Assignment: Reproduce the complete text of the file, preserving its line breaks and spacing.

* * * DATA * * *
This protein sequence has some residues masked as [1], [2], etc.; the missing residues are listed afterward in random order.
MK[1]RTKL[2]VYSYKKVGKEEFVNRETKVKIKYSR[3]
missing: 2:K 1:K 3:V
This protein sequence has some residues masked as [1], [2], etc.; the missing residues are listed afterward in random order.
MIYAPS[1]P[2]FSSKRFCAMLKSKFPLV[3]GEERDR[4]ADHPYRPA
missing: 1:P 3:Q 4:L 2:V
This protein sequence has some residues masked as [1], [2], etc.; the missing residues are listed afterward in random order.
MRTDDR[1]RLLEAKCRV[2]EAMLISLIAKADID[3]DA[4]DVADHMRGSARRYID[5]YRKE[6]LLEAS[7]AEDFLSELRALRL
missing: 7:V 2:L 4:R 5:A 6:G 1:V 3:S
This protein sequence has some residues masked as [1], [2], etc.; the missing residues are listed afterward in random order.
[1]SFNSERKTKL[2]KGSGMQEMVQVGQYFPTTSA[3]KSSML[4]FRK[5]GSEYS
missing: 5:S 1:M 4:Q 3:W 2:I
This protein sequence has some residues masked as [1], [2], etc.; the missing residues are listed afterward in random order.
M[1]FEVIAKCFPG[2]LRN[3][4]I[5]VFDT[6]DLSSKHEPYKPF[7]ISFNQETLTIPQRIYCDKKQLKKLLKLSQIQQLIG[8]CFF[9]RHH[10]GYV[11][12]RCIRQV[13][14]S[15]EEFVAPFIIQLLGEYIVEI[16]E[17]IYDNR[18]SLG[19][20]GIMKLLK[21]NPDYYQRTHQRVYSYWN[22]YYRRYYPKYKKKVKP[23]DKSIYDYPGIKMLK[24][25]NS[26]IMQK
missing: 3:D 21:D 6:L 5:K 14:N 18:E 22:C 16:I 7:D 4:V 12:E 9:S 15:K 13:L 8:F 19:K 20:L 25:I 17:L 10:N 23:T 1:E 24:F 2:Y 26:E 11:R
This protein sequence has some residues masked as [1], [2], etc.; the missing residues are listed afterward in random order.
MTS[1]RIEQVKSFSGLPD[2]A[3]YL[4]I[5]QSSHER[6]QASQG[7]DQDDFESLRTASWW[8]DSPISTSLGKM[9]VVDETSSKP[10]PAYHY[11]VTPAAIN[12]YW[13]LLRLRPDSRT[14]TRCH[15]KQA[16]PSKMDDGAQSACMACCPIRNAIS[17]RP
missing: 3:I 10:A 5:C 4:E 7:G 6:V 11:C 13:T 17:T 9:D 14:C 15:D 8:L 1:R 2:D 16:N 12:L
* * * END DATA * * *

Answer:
This protein sequence has some residues masked as [1], [2], etc.; the missing residues are listed afterward in random order.
MK[1]RTKL[2]VYSYKKVGKEEFVNRETKVKIKYSR[3]
missing: 2:K 1:K 3:V
This protein sequence has some residues masked as [1], [2], etc.; the missing residues are listed afterward in random order.
MIYAPS[1]P[2]FSSKRFCAMLKSKFPLV[3]GEERDR[4]ADHPYRPA
missing: 1:P 3:Q 4:L 2:V
This protein sequence has some residues masked as [1], [2], etc.; the missing residues are listed afterward in random order.
MRTDDR[1]RLLEAKCRV[2]EAMLISLIAKADID[3]DA[4]DVADHMRGSARRYID[5]YRKE[6]LLEAS[7]AEDFLSELRALRL
missing: 7:V 2:L 4:R 5:A 6:G 1:V 3:S
This protein sequence has some residues masked as [1], [2], etc.; the missing residues are listed afterward in random order.
[1]SFNSERKTKL[2]KGSGMQEMVQVGQYFPTTSA[3]KSSML[4]FRK[5]GSEYS
missing: 5:S 1:M 4:Q 3:W 2:I
This protein sequence has some residues masked as [1], [2], etc.; the missing residues are listed afterward in random order.
M[1]FEVIAKCFPG[2]LRN[3][4]I[5]VFDT[6]DLSSKHEPYKPF[7]ISFNQETLTIPQRIYCDKKQLKKLLKLSQIQQLIG[8]CFF[9]RHH[10]GYV[11][12]RCIRQV[13][14]S[15]EEFVAPFIIQLLGEYIVEI[16]E[17]IYDNR[18]SLG[19][20]GIMKLLK[21]NPDYYQRTHQRVYSYWN[22]YYRRYYPKYKKKVKP[23]DKSIYDYPGIKMLK[24][25]NS[26]IMQK
missing: 3:D 21:D 6:L 5:K 14:N 18:E 22:C 16:I 7:D 4:V 12:E 9:S 15:K 13:L 8:F 19:K 20:L 25:I 17:L 10:N 23:T 1:E 24:F 2:Y 26:E 11:R
This protein sequence has some residues masked as [1], [2], etc.; the missing residues are listed afterward in random order.
MTS[1]RIEQVKSFSGLPD[2]A[3]YL[4]I[5]QSSHER[6]QASQG[7]DQDDFESLRTASWW[8]DSPISTSLGKM[9]VVDETSSKP[10]PAYHY[11]VTPAAIN[12]YW[13]LLRLRPDSRT[14]TRCH[15]KQA[16]PSKMDDGAQSACMACCPIRNAIS[17]RP
missing: 3:I 10:A 5:C 4:E 7:G 6:V 11:C 13:T 17:T 9:D 14:C 15:D 8:L 1:R 2:D 16:N 12:L